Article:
Groups choose winning workforce idea
- By Florence Olsen
- May 07, 2008
Robyn Dingledine has a winning idea for how the government could help attract young people to public service: Create a career quiz on the USAJobs Web site that would help college graduates determine which federal agencies offer jobs that match their skills and interests.
Dingledine, an employee of the Office of Personnel Management, was chosen the winner from among 16 finalists who gave two-minute pitches for improving the federal workforce during a Public Service Recognition Week event, called FedPitch 2008, held Wednesday on the National Mall in Washington.
Dingledine’s idea defeated other proposals to create a wiki to capture the expertise of retiring feds, a governmentwide campaign to brand federal employment with a positive image and a virtual-reality federal career exposition.
“Based on my education and experience, what kind of job would I qualify for in the federal government?” Dingledine asked. “What kind of agency hires for the jobs I might qualify for? What grade level should I apply for? These are all really difficult questions even for current federal employees. But just imagine if you’ve never worked for the government before. How would you find out the answers to these kinds of questions? And what would you do if you couldn’t find out the answers to these questions?”
You wouldn’t apply for a federal position, she answered.
Dingledine’s project — an interactive Web-based career quiz on the USAjobs Web site — would solicit information about a person's skills and interests and display information about federal positions and agencies that matched those skills. The quiz would also link to open positions on the USAJobs Web site that people could apply for, she said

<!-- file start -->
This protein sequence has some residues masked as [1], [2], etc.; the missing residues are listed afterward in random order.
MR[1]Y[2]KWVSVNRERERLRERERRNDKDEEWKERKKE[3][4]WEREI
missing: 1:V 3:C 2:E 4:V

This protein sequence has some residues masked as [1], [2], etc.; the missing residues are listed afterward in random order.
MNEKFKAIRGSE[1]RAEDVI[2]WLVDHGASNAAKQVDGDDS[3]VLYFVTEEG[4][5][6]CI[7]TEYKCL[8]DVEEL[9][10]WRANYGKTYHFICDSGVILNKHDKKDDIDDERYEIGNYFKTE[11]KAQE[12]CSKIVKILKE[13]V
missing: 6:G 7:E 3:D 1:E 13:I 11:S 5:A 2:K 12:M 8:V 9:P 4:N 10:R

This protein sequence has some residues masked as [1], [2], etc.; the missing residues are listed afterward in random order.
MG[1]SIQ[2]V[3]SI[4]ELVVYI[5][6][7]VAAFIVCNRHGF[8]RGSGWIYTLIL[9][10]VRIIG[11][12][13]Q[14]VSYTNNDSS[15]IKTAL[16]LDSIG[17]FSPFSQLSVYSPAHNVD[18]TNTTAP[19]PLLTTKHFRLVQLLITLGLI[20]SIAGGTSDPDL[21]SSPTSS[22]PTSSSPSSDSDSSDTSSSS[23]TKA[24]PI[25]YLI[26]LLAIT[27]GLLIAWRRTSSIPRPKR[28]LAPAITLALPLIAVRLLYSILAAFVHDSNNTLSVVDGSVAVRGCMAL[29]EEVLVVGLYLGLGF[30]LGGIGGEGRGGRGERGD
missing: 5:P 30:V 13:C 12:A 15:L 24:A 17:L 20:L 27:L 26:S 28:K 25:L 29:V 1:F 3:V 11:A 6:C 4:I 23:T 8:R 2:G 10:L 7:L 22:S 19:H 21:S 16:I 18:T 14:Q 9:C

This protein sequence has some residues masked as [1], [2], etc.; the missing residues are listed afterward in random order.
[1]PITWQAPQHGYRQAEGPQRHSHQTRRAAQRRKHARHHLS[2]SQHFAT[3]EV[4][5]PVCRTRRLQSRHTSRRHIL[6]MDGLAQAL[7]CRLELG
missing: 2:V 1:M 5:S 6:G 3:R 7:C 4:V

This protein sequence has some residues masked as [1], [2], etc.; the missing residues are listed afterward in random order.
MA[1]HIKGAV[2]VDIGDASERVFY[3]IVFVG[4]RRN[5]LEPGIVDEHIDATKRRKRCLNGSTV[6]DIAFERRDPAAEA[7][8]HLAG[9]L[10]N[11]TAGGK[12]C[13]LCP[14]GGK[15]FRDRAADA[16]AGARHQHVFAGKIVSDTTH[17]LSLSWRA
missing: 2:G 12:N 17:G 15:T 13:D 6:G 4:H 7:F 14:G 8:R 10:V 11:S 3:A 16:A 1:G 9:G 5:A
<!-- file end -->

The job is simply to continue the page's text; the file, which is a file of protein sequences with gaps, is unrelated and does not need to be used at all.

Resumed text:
A panel of five judges selected the winning idea based on the criteria of demonstrated need, feasibility, originality, potential impact and presentation.
The program was the idea of 13L, an organization of mid-career federal employees interested in government leadership. The program’s sponsors were the Council for Excellence in Government, Young Government Leaders, Partnership for Public Service and American University’s Institute for the Study of Public Policy Implementation.
Dingledine will meet with the judges at a later date to explore ways to implement her idea. The judges were Robert Tobias, director at the Institute for the Study of Public Policy Implementation; Norman Lorentz, vice president of the Council for Excellence in Government; Kate Hudson Walker, president of Young Government Leaders; Tom Fox, director of the Annenberg Leadership Institute at the Partnership for Public Service; and Orice Williams, director of financial markets and community investment at the Government Accountability Office.